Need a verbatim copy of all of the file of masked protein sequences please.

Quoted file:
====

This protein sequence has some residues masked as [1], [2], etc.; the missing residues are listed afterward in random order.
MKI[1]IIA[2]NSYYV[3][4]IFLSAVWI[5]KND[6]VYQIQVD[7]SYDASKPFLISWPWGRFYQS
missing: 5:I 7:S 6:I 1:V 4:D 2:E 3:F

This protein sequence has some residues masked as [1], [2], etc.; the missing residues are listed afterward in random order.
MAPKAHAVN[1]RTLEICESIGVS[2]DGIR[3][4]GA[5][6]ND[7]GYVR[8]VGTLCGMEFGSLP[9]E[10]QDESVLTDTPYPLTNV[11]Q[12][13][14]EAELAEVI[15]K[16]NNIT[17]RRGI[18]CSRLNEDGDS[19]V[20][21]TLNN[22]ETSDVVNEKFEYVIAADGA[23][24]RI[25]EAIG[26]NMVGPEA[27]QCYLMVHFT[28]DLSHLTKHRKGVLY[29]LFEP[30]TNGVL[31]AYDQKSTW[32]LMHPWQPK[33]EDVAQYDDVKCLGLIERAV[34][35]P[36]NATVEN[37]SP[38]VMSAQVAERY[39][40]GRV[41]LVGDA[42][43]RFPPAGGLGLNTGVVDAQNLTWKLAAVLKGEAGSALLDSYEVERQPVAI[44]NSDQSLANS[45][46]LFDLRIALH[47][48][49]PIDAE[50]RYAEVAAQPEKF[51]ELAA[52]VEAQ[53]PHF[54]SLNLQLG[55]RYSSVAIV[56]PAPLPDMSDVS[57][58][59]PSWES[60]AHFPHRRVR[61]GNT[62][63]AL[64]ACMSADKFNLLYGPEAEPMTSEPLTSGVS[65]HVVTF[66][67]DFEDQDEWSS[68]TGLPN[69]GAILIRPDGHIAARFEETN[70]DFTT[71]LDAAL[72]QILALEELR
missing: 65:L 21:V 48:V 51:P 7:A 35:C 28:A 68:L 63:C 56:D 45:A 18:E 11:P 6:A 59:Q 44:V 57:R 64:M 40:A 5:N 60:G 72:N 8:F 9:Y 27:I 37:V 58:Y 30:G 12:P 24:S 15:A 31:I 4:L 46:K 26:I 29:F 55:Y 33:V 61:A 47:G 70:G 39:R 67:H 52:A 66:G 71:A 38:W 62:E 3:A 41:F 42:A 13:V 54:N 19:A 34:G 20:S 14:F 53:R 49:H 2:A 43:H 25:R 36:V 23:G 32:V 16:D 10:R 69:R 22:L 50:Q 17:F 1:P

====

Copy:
This protein sequence has some residues masked as [1], [2], etc.; the missing residues are listed afterward in random order.
MKI[1]IIA[2]NSYYV[3][4]IFLSAVWI[5]KND[6]VYQIQVD[7]SYDASKPFLISWPWGRFYQS
missing: 5:I 7:S 6:I 1:V 4:D 2:E 3:F

This protein sequence has some residues masked as [1], [2], etc.; the missing residues are listed afterward in random order.
MAPKAHAVN[1]RTLEICESIGVS[2]DGIR[3][4]GA[5][6]ND[7]GYVR[8]VGTLCGMEFGSLP[9]E[10]QDESVLTDTPYPLTNV[11]Q[12][13][14]EAELAEVI[15]K[16]NNIT[17]RRGI[18]CSRLNEDGDS[19]V[20][21]TLNN[22]ETSDVVNEKFEYVIAADGA[23][24]RI[25]EAIG[26]NMVGPEA[27]QCYLMVHFT[28]DLSHLTKHRKGVLY[29]LFEP[30]TNGVL[31]AYDQKSTW[32]LMHPWQPK[33]EDVAQYDDVKCLGLIERAV[34][35]P[36]NATVEN[37]SP[38]VMSAQVAERY[39][40]GRV[41]LVGDA[42][43]RFPPAGGLGLNTGVVDAQNLTWKLAAVLKGEAGSALLDSYEVERQPVAI[44]NSDQSLANS[45][46]LFDLRIALH[47][48][49]PIDAE[50]RYAEVAAQPEKF[51]ELAA[52]VEAQ[53]PHF[54]SLNLQLG[55]RYSSVAIV[56]PAPLPDMSDVS[57][58][59]PSWES[60]AHFPHRRVR[61]GNT[62][63]AL[64]ACMSADKFNLLYGPEAEPMTSEPLTSGVS[65]HVVTF[66][67]DFEDQDEWSS[68]TGLPN[69]GAILIRPDGHIAARFEETN[70]DFTT[71]LDAAL[72]QILALEELR
missing: 65:L 21:V 48:V 51:P 7:A 35:C 28:A 68:L 63:C 56:D 45:A 18:E 11:P 6:A 59:Q 44:V 57:R 64:M 40:A 5:N 60:G 72:N 8:F 9:Y 27:I 37:V 58:Y 30:G 12:P 24:S 15:A 31:I 4:L 46:K 26:I 29:F 55:Y 33:V 61:A 47:G 70:G 39:R 67:H 52:A 66:G 71:A 38:W 62:E 3:A 41:F 42:A 13:V 54:N 19:A 34:G 20:S 14:F 53:R 49:H 2:A 43:H 25:R 36:V 23:G 32:V 16:D 10:R 69:R 22:L 50:Q 17:F 1:P